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Being With Mum Part.2

Seeing my mum off after her visit was so incredibly difficult.
Over the past few days I have seen her settle into a way of being that I have never seen her inhabit before. I met a new mother in so many ways. It sounds strange but her condition has softened her edges and allowed her to be present in a way that perhaps she was unable to be in the past. I have seen joy, contentment and love in her eyes, as well as the odd bout of confusion or restlessness, but these were few and far between for the most part and when they paid a visit we were able to settle her quickly without too much drama. A quick call to her husband or a nice cup of tea.
I watched as she connected deeply with the force of nature I know as Bonnie, my dearest friend and a very special being. She met my mum at every turn and loved her without a second thought, as if her own. Often she was a trusted companion to my mum where perhaps I couldn't be. Amidst it all my mum's instinct remained to protect my brother and I from any heartbreak or worry and so it would be Bonnie that bridged the gap. My brother and I were always there but conscious of not taking my mum's role from her when it felt important for her to fulfill it.
I was able to be with my mum in a way that, even as best of friends, I had never quite had before. Of course I had the honour and joy of making my mum laugh endlessly, a gift I have always had and value greatly. Actually what was different was the way we connected through touch and silence. Neither my mum nor I were ever particularly tactile people but lately that has changed a great deal for me and it seems it has changed with my mum also. To hold her hand, kiss her head, stroke her as she fell asleep, to hug her with all my might (without crushing her as she is tiny) meant the world to me. It was such a beautiful way to connect with her. I wonder if we lack this physical connection with our parents as we grow older and if so, why? Somehow our roles become too rigid and get in the way.
We also just sat in silence for a period each morning. Not deliberately but naturally. Nothing to say. Just being. It was so powerfully alive. Cradling each other gently and lovingly.
My mum would then ask me to put on a record so I would pick out some old Motown or Stax record to listen to together, igniting memories of when these records originally came out. She sang along to songs that she perhaps hadn't heard in years. Carefree and in no way self conscious.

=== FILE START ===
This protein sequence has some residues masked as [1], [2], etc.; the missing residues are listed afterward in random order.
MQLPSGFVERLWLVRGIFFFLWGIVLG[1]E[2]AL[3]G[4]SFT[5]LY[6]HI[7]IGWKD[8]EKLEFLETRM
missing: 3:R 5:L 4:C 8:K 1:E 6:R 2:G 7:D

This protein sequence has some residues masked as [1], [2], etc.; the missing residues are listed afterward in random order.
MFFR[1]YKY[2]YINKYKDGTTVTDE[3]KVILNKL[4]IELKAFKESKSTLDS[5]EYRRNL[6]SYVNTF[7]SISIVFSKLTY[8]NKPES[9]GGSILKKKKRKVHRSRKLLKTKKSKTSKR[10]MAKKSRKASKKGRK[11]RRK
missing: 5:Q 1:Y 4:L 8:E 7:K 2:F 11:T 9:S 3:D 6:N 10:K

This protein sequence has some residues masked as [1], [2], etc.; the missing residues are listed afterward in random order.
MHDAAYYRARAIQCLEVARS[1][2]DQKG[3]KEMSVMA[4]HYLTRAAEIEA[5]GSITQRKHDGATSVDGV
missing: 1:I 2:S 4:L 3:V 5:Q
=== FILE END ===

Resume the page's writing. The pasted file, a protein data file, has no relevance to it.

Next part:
I often played the role of 'the forgetful one' to put her at ease when she had misplaced something. She would become fixated on finding the object, be it the toothbrush, her earrings or phone. I would always interject with an apology and tell her that I had moved them to keep them safe and forgot where I'd put them. She even once joked that I had a memory like a sieve. Eventually I would find them and all was well again. It made her feel safe and that was my only job.
I found Bonnie's ways with my mum to be so insightful and wise. When I thanked her she would say 'I didn't do anything' and in many ways this is true, she didn't. She just was. She didn't need to do it because it was so deeply intuitive to her. It was an ease of being that she couldn't even take credit for. She just loved effortlessly. A truly beautiful skill that we might take lifetimes to achieve.
My mum even bonded with Bonnie's cats. They would sense her lack of ease around animals but would get closer and closer so as not to alarm her or upset her. The knew on some level to be mindful around my mum. By the end of the week one of them would curl up on her lap and love her without asking anything of her. Yet another gift. This was quite a turnaround from the beginning of the week.
Another credit to Bonnie was her son, my godson, Archie. At 10 years old he was so wonderful with my mum. Totally aware of the circumstances and yet in no way awkward or uneasy. He hugged her every day when he got home from school, he made her laugh, cooked her dinner, and acted with such a profound maturity and compassion. He treated her like a human being where, quite frankly, we tend to define people by their condition. He even called her his god grandmother which made her so happy. Bless him. I was so proud of him.
My brother also was a rock. As always. There's not much I can say about him that I haven't said before. Legend.
This week has taught me so much. I have never known such boundless love. I have been in the presence of God all week. Bathed in a way of being that devoured me whole. Compassion filled my heart, love guided me at each moment. I was present, sturdy, willing. I was alive and totally human. Vulnerable and strong.
This is very much the beginning of a long journey but one that I will embrace and savour.
My waking up and growing up continue.
For everything I have experienced this week I am eternally grateful.
"Dementia totally sucks!
But we can still feel
and it's these beautiful, simple gifts
we have as humans
that can never be taken from us!
Love, laughter and touch.
This is what makes life."
~ Bonnie Telford

<3 <3 <3


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